For the modern listener, it is fortunate Onégin recorded frequently. She first recorded for Deutsche Grammophon in 1910 and, over the course of nine years, her repertoire covered Wagner, Verdi, and Bizet arias (all in German) and Lieder by Schubert, Schumann, and Brahms. For Decca, she made original-language recordings of arias from Carmen, Samson et Dalila, and Il trovatore; more Lieder by Schubert, Schumann, and Brahms; and the first of two recordings she made of the “Alleluia” from the Mozart Exsultate, jubilate. Onégin’s second recording of the “Alleluia” was made for RCA Victor, who captured the artist in several Lieder; a complete recording of the Alto Rhapsody; arias of Donizetti, Verdi, Meyerbeer, and Saint-Saëns; and a gorgeously affecting (if stylistically dated) “Che farò senza Euridice?” from Orfeo ed Euridice. A novelty from the RCA Victor sessions is an arrangement of the Chopin Impromptu in A-flat, a dazzlingly virtuosic performance demonstrating the full spectrum of her extraordinary gifts.

Several of Onégin’s other recordings are deserving of special mention. “O prêtre de Baal” from Meyerbeer’s Le prophète exhibits sophisticated musicianship and is a prime example of her brilliant coloratura technique (with a fantastic final trill). Likewise, these qualities are on fine display in the Brindisi from Lucrezia Borgia, which is dispatched with an infectiously enchanting panache.

Onégin’s plushly sung “O don fatal” from Don Carlo is appropriately hair raising, yet the ease with which she approaches climactic higher pitches serves only to heighten the visceral thrill. In song repertoire, “Du bist die Ruh” is noteworthy for its pure, honest phrasing, as is her “Freiwilliges Versinken” for the depth of its longing. Her rich timbre is particularly well suited for the harmonies and textures of Brahms, especially in “Die Mainacht” and “Von ewiger Liebe.” Conversely, Mozart’s “Das Veilchen” reveals a delicate freshness in the song’s storytelling.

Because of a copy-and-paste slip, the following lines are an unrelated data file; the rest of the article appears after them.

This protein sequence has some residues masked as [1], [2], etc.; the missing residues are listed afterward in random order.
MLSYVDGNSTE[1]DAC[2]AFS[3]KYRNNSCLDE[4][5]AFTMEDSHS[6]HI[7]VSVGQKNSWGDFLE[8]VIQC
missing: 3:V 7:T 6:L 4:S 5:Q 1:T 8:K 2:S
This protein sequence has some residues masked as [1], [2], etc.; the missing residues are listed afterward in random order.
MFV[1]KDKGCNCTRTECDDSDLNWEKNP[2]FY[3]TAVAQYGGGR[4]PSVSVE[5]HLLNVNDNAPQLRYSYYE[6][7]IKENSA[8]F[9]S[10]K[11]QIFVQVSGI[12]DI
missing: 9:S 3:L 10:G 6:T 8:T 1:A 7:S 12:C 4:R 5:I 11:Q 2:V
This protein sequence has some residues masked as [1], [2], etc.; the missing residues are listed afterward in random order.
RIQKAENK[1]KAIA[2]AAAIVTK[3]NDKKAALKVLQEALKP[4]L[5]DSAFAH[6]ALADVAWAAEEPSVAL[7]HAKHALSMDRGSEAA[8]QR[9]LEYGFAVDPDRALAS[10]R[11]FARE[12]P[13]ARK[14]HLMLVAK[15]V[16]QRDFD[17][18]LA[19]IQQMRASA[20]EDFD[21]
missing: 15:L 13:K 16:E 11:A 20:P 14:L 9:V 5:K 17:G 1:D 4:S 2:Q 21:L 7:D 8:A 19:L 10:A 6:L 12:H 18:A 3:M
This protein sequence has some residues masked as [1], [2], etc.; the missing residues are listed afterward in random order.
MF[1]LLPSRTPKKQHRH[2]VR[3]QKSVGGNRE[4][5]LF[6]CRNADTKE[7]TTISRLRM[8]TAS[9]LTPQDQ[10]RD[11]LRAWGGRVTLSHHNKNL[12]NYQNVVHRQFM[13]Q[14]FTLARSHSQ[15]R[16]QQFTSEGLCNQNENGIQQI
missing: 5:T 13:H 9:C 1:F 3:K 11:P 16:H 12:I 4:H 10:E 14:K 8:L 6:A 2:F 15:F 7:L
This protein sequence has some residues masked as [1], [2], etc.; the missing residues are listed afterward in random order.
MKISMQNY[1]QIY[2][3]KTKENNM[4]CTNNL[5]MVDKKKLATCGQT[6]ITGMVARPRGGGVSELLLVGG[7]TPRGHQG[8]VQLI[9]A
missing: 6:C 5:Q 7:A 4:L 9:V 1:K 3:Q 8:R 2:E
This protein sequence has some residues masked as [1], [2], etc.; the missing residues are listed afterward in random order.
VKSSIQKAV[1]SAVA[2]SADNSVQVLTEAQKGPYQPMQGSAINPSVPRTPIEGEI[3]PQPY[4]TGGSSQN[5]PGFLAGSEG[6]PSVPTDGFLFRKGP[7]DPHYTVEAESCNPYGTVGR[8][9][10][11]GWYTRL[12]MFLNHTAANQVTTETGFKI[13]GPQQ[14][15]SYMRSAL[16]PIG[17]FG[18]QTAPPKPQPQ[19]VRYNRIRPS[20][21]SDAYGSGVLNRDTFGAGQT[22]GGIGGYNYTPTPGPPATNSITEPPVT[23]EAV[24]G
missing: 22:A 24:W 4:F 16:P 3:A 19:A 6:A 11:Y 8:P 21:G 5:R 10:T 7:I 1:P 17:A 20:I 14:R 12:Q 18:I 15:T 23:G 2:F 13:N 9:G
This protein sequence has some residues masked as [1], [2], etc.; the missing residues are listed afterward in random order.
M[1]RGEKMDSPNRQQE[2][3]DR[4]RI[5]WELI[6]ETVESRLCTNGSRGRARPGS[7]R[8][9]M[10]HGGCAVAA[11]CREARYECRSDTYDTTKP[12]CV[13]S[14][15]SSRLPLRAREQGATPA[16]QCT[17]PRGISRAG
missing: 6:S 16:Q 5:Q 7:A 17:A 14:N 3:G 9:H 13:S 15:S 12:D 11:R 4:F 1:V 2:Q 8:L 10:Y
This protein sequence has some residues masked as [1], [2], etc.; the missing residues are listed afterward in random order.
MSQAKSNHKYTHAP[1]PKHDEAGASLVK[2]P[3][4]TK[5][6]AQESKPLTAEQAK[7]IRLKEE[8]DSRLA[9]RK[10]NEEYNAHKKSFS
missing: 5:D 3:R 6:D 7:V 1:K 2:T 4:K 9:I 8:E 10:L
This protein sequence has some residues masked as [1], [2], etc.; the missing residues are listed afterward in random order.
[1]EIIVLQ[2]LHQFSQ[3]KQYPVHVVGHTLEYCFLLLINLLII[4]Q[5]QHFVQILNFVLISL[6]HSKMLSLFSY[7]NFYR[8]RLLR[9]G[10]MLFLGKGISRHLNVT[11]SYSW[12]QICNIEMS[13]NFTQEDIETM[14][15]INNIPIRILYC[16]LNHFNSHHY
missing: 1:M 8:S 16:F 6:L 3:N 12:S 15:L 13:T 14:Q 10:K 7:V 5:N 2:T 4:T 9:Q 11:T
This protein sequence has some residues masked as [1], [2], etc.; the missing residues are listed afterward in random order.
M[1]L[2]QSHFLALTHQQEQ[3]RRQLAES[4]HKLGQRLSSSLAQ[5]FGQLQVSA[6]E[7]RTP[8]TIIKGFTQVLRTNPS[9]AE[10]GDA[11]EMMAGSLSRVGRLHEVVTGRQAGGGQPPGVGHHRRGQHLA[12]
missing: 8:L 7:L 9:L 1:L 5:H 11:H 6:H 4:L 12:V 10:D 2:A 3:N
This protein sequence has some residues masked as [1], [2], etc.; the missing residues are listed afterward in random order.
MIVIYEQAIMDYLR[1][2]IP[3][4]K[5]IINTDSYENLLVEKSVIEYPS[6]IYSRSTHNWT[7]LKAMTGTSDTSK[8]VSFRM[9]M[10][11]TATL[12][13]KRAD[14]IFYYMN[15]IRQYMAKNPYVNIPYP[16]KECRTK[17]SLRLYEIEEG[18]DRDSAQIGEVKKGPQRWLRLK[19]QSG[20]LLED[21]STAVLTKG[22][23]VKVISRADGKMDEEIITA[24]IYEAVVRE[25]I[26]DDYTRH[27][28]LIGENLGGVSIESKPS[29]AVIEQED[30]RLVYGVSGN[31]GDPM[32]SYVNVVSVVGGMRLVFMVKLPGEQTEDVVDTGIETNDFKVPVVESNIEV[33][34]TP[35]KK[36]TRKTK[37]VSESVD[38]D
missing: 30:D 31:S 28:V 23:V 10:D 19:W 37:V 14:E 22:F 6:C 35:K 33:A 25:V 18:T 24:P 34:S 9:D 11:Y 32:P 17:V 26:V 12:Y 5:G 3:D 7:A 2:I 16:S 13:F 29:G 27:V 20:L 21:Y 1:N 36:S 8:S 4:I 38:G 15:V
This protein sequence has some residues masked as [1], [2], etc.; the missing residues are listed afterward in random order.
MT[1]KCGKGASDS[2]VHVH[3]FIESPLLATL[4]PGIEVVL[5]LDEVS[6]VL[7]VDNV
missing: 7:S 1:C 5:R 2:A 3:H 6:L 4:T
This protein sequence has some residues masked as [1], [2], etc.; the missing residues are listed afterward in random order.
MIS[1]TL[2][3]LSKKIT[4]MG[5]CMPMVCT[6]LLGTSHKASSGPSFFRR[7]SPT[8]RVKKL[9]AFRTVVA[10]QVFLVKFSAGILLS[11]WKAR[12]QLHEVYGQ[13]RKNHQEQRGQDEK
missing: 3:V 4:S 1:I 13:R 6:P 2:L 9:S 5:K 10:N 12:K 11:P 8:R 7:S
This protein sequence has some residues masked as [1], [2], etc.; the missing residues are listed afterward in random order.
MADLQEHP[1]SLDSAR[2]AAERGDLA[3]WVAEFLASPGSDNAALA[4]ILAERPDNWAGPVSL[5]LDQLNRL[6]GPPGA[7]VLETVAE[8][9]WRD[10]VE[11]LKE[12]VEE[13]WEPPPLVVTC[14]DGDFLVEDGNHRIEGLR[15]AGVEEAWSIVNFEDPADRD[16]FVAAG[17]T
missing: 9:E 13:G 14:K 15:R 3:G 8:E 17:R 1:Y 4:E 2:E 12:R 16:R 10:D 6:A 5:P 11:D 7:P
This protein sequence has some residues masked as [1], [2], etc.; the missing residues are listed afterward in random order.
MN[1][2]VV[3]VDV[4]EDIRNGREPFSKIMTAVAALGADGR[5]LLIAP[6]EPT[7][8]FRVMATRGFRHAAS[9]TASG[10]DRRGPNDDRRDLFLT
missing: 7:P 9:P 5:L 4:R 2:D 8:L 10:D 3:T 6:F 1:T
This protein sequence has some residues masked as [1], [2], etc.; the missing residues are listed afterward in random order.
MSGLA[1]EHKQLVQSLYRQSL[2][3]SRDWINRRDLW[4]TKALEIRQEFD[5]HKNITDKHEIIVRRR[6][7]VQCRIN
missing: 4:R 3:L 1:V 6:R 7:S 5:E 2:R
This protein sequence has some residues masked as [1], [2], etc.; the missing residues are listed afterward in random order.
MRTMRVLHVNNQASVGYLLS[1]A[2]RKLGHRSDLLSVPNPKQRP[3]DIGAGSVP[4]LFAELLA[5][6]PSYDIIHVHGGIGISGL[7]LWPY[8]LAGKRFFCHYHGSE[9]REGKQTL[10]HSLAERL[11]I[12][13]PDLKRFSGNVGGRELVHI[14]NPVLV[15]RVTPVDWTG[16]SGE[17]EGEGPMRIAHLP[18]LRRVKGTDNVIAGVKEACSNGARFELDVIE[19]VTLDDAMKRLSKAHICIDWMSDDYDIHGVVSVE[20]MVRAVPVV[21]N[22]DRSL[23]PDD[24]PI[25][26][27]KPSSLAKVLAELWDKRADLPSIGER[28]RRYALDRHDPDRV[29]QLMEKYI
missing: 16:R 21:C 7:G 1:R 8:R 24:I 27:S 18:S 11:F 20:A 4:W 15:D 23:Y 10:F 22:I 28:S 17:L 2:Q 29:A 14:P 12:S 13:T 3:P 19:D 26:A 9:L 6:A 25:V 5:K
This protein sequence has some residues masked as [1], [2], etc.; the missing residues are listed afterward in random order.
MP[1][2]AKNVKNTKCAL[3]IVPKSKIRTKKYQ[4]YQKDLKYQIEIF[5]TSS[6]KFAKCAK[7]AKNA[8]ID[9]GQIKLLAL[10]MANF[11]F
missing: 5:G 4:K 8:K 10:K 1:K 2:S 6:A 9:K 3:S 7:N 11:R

As with other singers, Nimbus Records’ Prima Voce label has a disc dedicated to Onégin in its catalog. Its track list includes various arias, Brahms Lieder, and three of Weckerlin’s Bergerettes (“O ma tendre musette,” “Menuett d’exaudet,” and “Jeunes fillettes”). Three discs on Preiser Records’ Lebendige Vergangenheit label, however, give a more complete picture of the artist. The first volume is comprised of arias (including “O prêtre de Baal,” the Brindisi, and “O don fatal”) and the Alto Rhapsody. Lieder and a couple of early Italian songs (“Amarilli” and “Pur dicesti”) are contained in the second volume, while the third consists of Wagner, several arias in German translation, and the Four Serious Songs of Brahms.

These recordings and others featuring Sigrid Onégin can be readily purchased on iTunes and Amazon, among other retail outlets. With such ease of availability, one should not miss the artist about whom noted music critic J.B. Steane wrote, “It would not be rash to suggest that among recorded contraltos hers is the most beautiful voice.”

Dean Southern

Dean Southern, DMA, is on the voice faculties of the Cleveland Institute of Music and the American Institute of Musical Studies (AIMS) in Graz, Austria.